Nature lovers and bicyclists beware: The National Park Service and U.S. Fish and Wildlife Service are coming for you.
Wyoming Sen. John Barrasso today revealed that Park Service authorities are chasing tourists from overlooks in Grand Teton National Park while Fish and Wildlife Service officials are kicking bikers off a path that parallels a public highway in his state.
At a Senate Energy and Natural Resources Committee hearing, he said, “The Obama administration appears to be using the Department of Interior to inflict as much pain as possible on the public and on our national park communities.”
Pointing to a picture of a car blocked from an unstaffed viewing area, he said, “Does the administration really think it’s necessary to keep the driver of the red car in this photo from safely pulling off the highway to take a picture of the Tetons? Maybe the Park Service could study how to drop a large curtain in front of the mountains to block the view from the road.”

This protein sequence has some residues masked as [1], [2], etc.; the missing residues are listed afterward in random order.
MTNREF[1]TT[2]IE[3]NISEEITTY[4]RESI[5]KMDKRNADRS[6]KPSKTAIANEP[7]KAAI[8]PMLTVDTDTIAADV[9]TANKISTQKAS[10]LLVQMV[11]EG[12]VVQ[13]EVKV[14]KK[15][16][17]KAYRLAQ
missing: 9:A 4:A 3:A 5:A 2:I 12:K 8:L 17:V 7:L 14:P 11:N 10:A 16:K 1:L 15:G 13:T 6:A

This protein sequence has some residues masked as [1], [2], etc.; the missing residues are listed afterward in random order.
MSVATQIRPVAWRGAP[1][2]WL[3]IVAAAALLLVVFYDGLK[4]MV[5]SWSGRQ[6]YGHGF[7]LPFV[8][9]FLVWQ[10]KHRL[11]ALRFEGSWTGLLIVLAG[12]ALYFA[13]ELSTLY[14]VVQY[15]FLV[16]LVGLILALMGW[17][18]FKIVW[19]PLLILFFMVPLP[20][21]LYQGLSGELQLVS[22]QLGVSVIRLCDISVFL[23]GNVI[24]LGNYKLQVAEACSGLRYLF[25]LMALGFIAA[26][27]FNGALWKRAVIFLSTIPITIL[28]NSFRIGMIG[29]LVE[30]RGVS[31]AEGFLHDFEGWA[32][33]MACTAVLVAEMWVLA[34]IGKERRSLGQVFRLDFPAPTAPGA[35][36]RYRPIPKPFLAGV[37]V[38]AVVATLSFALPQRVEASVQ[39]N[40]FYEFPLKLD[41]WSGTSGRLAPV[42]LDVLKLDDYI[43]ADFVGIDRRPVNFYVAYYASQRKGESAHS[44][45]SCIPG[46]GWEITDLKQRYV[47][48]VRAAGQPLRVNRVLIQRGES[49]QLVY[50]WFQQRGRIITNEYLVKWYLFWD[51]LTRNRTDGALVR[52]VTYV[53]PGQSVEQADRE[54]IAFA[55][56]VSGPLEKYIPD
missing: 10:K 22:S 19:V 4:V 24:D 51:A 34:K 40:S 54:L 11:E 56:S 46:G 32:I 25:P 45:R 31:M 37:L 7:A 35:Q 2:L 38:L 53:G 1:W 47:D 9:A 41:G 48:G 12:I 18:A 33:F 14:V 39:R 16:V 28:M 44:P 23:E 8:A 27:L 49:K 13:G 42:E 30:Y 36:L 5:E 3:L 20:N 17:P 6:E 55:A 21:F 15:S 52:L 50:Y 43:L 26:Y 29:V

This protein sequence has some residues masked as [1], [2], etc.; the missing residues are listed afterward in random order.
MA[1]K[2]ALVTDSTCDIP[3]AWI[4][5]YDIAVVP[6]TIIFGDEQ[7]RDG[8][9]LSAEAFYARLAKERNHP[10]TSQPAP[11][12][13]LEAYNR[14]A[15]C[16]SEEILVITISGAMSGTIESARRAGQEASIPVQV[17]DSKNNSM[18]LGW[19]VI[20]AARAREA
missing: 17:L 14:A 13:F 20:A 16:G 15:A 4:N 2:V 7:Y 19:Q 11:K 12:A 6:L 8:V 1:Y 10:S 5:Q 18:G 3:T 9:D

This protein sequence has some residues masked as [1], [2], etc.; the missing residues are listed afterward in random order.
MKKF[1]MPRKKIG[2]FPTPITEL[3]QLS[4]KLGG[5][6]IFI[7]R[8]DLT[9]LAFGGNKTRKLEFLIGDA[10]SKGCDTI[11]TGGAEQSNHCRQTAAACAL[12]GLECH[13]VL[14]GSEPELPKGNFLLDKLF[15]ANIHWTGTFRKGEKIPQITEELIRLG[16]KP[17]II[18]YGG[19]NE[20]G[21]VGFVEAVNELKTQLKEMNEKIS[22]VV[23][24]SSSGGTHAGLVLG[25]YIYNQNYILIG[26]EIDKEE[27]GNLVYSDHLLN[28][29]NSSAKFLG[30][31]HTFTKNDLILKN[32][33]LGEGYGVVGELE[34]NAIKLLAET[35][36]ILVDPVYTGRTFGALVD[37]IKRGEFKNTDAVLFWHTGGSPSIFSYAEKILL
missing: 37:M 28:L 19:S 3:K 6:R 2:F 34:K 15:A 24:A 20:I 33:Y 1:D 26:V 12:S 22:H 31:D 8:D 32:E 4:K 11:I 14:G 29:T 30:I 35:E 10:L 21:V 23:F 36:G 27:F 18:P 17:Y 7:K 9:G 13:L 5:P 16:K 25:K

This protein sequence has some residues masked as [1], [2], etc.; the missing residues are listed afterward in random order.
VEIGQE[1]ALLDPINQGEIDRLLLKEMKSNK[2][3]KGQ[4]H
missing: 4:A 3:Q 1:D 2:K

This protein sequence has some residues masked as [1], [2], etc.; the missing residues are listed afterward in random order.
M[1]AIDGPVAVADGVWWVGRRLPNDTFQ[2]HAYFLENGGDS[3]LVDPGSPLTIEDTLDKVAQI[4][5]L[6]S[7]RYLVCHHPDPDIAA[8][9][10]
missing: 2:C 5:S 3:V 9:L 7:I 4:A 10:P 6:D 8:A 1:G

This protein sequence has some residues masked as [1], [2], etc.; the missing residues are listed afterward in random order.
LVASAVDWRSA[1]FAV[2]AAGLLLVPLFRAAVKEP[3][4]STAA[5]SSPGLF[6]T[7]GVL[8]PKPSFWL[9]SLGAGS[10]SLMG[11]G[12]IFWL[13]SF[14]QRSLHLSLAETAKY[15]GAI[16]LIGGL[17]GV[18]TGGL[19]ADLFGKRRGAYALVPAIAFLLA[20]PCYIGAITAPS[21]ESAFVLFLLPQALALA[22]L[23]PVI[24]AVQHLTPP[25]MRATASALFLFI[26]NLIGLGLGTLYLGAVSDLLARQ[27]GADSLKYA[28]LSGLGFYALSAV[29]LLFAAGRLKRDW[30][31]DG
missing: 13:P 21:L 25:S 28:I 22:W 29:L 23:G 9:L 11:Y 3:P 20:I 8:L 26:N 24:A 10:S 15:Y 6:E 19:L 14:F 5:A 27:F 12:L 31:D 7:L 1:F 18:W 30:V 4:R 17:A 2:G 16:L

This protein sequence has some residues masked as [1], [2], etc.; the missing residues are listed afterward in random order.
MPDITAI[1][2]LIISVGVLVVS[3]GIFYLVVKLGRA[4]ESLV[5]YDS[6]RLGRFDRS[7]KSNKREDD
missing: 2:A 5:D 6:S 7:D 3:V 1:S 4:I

Another picture showed a closed bike path. “Here’s a second picture. The U.S. Fish and Wildlife Service closed off a bike and jogging path — again in Wyoming. No restrooms, no trash facilities — no need to maintain this pathway in the short term. This pathway simply runs parallel to Highway 89 outside of Jackson, Wyo. It provides a safe alternative to running or biking on the shoulder of the road.
“Small and petty actions like these have been taken all across the west,” Barrasso said.Paul Bedard, the Washington Examiner's "Washington Secrets" columnist, can be contacted at firstname.lastname@example.org.